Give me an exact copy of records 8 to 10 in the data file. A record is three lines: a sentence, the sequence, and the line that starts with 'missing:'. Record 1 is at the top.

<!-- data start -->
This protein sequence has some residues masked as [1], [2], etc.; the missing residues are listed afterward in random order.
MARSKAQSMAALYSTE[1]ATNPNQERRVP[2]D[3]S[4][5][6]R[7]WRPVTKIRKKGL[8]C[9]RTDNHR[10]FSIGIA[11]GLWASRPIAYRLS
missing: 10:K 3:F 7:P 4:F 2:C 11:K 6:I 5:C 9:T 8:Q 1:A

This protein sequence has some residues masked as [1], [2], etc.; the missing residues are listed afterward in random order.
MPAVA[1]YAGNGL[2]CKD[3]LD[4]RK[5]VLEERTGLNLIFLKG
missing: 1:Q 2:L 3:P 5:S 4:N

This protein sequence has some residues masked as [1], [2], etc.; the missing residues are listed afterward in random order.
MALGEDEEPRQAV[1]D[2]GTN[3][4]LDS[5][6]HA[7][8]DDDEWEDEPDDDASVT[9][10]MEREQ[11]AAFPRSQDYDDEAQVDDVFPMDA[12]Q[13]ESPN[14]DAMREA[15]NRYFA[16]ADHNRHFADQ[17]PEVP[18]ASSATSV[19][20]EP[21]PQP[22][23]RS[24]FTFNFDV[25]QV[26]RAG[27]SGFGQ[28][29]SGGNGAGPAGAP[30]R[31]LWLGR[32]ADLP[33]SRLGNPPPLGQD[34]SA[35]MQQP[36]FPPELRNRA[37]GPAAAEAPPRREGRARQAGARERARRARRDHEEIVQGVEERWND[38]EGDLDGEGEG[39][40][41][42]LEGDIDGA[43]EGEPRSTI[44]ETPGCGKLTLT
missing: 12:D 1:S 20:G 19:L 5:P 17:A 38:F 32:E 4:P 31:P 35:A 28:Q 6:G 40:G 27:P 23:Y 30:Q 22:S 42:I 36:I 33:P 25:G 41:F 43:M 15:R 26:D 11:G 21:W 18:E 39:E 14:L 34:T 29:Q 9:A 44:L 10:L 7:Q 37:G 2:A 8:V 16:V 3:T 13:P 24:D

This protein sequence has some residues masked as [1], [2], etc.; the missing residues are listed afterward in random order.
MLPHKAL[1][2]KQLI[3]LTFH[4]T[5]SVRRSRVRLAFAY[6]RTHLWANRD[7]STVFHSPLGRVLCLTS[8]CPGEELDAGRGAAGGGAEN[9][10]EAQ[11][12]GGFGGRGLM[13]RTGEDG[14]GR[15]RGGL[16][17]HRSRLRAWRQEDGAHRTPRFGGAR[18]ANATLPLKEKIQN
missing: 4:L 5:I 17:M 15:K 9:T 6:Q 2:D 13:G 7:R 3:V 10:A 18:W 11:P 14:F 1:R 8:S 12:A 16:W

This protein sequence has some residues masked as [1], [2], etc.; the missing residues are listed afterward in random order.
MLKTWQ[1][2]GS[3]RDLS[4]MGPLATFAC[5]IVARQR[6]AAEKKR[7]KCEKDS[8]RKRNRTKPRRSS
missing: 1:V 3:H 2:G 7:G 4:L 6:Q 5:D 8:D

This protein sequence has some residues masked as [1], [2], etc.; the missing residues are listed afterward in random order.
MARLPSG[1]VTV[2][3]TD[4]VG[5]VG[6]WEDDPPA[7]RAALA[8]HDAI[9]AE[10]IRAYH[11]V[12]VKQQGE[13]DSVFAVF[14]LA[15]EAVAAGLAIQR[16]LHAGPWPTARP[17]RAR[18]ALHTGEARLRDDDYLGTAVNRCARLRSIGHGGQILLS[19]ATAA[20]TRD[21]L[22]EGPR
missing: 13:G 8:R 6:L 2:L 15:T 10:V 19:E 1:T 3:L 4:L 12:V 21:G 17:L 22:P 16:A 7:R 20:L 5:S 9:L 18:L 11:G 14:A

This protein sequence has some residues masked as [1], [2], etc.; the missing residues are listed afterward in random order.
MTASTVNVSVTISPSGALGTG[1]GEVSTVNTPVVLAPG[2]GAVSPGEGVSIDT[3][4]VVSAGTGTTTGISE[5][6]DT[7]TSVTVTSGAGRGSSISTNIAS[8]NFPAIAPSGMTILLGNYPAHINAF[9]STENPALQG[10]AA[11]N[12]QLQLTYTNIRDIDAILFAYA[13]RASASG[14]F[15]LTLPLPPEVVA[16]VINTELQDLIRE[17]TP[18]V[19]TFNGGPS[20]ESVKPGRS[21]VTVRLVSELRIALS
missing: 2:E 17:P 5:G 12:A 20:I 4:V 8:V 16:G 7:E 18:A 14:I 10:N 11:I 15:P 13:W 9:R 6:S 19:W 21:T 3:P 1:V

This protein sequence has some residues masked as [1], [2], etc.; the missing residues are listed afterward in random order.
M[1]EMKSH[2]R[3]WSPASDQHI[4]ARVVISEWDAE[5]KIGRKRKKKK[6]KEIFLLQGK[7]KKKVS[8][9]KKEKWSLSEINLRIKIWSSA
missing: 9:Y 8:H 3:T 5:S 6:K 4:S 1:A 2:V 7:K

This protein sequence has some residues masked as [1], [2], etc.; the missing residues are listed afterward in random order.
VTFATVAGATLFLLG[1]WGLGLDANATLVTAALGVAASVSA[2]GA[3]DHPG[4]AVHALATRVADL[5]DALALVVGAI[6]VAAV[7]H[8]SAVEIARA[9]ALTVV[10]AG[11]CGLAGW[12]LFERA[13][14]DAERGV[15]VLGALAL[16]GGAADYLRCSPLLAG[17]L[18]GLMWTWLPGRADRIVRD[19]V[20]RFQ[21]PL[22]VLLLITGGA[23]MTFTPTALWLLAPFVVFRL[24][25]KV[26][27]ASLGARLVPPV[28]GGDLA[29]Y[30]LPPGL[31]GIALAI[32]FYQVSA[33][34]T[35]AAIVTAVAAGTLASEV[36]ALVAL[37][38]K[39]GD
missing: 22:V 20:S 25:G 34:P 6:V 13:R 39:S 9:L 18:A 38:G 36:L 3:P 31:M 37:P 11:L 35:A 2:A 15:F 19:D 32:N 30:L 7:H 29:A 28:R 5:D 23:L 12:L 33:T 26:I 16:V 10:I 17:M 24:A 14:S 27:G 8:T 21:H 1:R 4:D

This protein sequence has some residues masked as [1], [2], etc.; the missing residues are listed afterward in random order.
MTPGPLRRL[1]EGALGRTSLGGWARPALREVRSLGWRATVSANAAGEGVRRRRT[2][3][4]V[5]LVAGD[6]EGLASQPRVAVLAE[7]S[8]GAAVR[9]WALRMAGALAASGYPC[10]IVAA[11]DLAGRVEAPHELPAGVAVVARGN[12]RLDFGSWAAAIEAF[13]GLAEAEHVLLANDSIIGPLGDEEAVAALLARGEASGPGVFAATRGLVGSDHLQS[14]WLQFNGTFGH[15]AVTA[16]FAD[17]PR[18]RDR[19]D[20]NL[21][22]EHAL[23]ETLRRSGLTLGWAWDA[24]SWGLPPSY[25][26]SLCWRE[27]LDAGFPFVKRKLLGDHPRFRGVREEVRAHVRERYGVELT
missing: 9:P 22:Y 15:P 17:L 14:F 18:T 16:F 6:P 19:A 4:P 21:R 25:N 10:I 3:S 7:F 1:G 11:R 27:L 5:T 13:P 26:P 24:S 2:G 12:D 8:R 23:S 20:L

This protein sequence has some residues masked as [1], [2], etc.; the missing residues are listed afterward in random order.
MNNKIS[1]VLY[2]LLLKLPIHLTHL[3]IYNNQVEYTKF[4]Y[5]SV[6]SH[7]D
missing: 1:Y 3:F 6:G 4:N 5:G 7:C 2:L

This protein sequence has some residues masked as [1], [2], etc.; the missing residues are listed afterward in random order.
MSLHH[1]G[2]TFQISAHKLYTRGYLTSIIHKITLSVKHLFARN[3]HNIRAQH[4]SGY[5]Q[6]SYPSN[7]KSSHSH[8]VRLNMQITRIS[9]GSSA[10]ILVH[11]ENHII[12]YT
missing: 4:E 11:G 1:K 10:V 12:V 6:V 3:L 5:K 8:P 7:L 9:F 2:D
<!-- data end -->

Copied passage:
This protein sequence has some residues masked as [1], [2], etc.; the missing residues are listed afterward in random order.
M[1]EMKSH[2]R[3]WSPASDQHI[4]ARVVISEWDAE[5]KIGRKRKKKK[6]KEIFLLQGK[7]KKKVS[8][9]KKEKWSLSEINLRIKIWSSA
missing: 9:Y 8:H 3:T 5:S 6:K 4:S 1:A 2:V 7:K

This protein sequence has some residues masked as [1], [2], etc.; the missing residues are listed afterward in random order.
VTFATVAGATLFLLG[1]WGLGLDANATLVTAALGVAASVSA[2]GA[3]DHPG[4]AVHALATRVADL[5]DALALVVGAI[6]VAAV[7]H[8]SAVEIARA[9]ALTVV[10]AG[11]CGLAGW[12]LFERA[13][14]DAERGV[15]VLGALAL[16]GGAADYLRCSPLLAG[17]L[18]GLMWTWLPGRADRIVRD[19]V[20]RFQ[21]PL[22]VLLLITGGA[23]MTFTPTALWLLAPFVVFRL[24][25]KV[26][27]ASLGARLVPPV[28]GGDLA[29]Y[30]LPPGL[31]GIALAI[32]FYQVSA[33][34]T[35]AAIVTAVAAGTLASEV[36]ALVAL[37][38]K[39]GD
missing: 22:V 20:S 25:G 34:P 6:V 13:R 39:S 9:L 18:A 38:G 36:L 3:P 31:M 37:P 11:L 35:A 2:A 15:F 19:D 32:N 30:L 7:H 29:A 28:R 5:D 23:L 12:L 33:T 26:I 16:V 10:I 17:M 24:A 14:S 27:G 8:T 21:H 1:R 4:D

This protein sequence has some residues masked as [1], [2], etc.; the missing residues are listed afterward in random order.
MTPGPLRRL[1]EGALGRTSLGGWARPALREVRSLGWRATVSANAAGEGVRRRRT[2][3][4]V[5]LVAGD[6]EGLASQPRVAVLAE[7]S[8]GAAVR[9]WALRMAGALAASGYPC[10]IVAA[11]DLAGRVEAPHELPAGVAVVARGN[12]RLDFGSWAAAIEAF[13]GLAEAEHVLLANDSIIGPLGDEEAVAALLARGEASGPGVFAATRGLVGSDHLQS[14]WLQFNGTFGH[15]AVTA[16]FAD[17]PR[18]RDR[19]D[20]NL[21][22]EHAL[23]ETLRRSGLTLGWAWDA[24]SWGLPPSY[25][26]SLCWRE[27]LDAGFPFVKRKLLGDHPRFRGVREEVRAHVRERYGVELT
missing: 9:P 22:Y 15:P 17:L 14:F 18:T 16:F 6:P 19:A 4:P 21:R 25:N 10:I 3:S 7:F 1:G 11:R 27:L 5:T 13:P 26:P 24:S 2:G 12:D 8:R 23:S 20:L